Finding a New Lease on Life: Michael Bowbliss
Michael Bowbliss found relief from his chronic pain and so much more through the Dean Stroud Spine and Pain Institute at Shepherd Center.
Michael Bowbliss credits the Dean Stroud Spine and Pain Institute at Shepherd Center not only with easing his pain, but also saving his life.
“I was close to suicide,” Michael recalls. “I would not be here today – and have the life I have – without Dr. Shaw and his team.”
On May 7, 2009, Michael was getting a routine blood draw for a life insurance policy when the technician missed his vein and accidentally hit a nerve. The injury resulted in a condition called chronic regional pain syndrome (CRPS-II), causing Michael to have debilitating nerve pain “24/7” from his fingers to his elbow.
“The pain was unbearable,” Michael says. “It was like constantly banging your funny bone, but there was no bang.”
He saw several doctors, but no one could find a solution.
“They dismissed me,” he says, “telling me there was nothing they could do. I was struggling as a father, my marriage failed and I thought my life as I knew it was over.”
Finally, in spring 2011, Michael was referred to the Spine and Pain Institute. There, he met with Erik Shaw, D.O., the medical director of the Institute. Dr. Shaw listened to his story, diagnosed him and laid out a plan for treatment. The solution was an infusion-based therapy that provided him with real relief.
One of the factors that sets the Spine and Pain Institute apart is the multi-disciplinary approach taken to treat chronic pain. In addition to his visits with Dr. Shaw, Michael also saw a psychologist and a physical therapist to complement the treatment he was receiving.
“For the first time, I felt people were hearing me,” he says. “And they understood what I was going through.”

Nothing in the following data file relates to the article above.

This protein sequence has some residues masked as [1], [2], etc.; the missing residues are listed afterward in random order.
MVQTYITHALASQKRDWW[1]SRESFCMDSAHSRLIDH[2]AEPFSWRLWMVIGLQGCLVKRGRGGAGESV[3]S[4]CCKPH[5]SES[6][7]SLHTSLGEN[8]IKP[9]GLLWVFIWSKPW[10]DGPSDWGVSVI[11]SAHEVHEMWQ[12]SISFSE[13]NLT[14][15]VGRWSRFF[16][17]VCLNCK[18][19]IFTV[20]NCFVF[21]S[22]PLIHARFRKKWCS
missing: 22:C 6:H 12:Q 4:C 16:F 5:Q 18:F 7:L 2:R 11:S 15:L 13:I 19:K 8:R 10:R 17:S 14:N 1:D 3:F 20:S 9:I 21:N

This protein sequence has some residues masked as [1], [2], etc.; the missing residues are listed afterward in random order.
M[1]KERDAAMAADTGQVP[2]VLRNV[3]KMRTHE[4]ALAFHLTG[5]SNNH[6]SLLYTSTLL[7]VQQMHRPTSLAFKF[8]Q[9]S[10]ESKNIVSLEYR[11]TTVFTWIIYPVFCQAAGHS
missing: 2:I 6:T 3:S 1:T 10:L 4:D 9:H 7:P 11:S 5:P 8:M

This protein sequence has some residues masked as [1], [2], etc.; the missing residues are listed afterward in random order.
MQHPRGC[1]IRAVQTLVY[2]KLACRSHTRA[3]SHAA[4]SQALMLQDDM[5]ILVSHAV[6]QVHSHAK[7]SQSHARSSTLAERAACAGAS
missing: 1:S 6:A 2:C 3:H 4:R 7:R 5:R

Michael says that through it all, the reason he kept getting up every morning was for his three children.
“Shepherd gave the abilities and treatments to improve, yet the drive to find a sense of normalcy was because of my children and wanting to be a better dad to them and for them,” he says. “Shepherd helped make that possible.”
Though Michael was not cured overnight, and he still receives infusions every few months, the improvements gave him a new lease on life.
He decided to go back to college, earning a bachelor’s of science degree in education. He is now a special education teacher at Mountain View High School in Lawrenceville, Georgia, and also coaches wrestling and football at the school.
“If it wasn’t for Shepherd Center, I wouldn’t be alive today,” Michael says. “I am now a college graduate, a well-respected coach and I’m living a life I thought was gone. It is an amazing place.”
Written by Sara Baxter
Shepherd Center, located in Atlanta, Georgia, is a private, not-for-profit hospital specializing in medical treatment, research and rehabilitation for people with spinal cord injury, brain injury, multiple sclerosis, spine and chronic pain, and other neuromuscular conditions. Founded in 1975, Shepherd Center is ranked by U.S. News & World Report among the top 10 rehabilitation hospitals in the nation. In its more than four decades, Shepherd Center has grown from a six-bed rehabilitation unit to a world-renowned, 152-bed hospital that treats more than 740 inpatients, nearly 280 day program patients and more than 7,100 outpatients each year in more than 46,000 visits.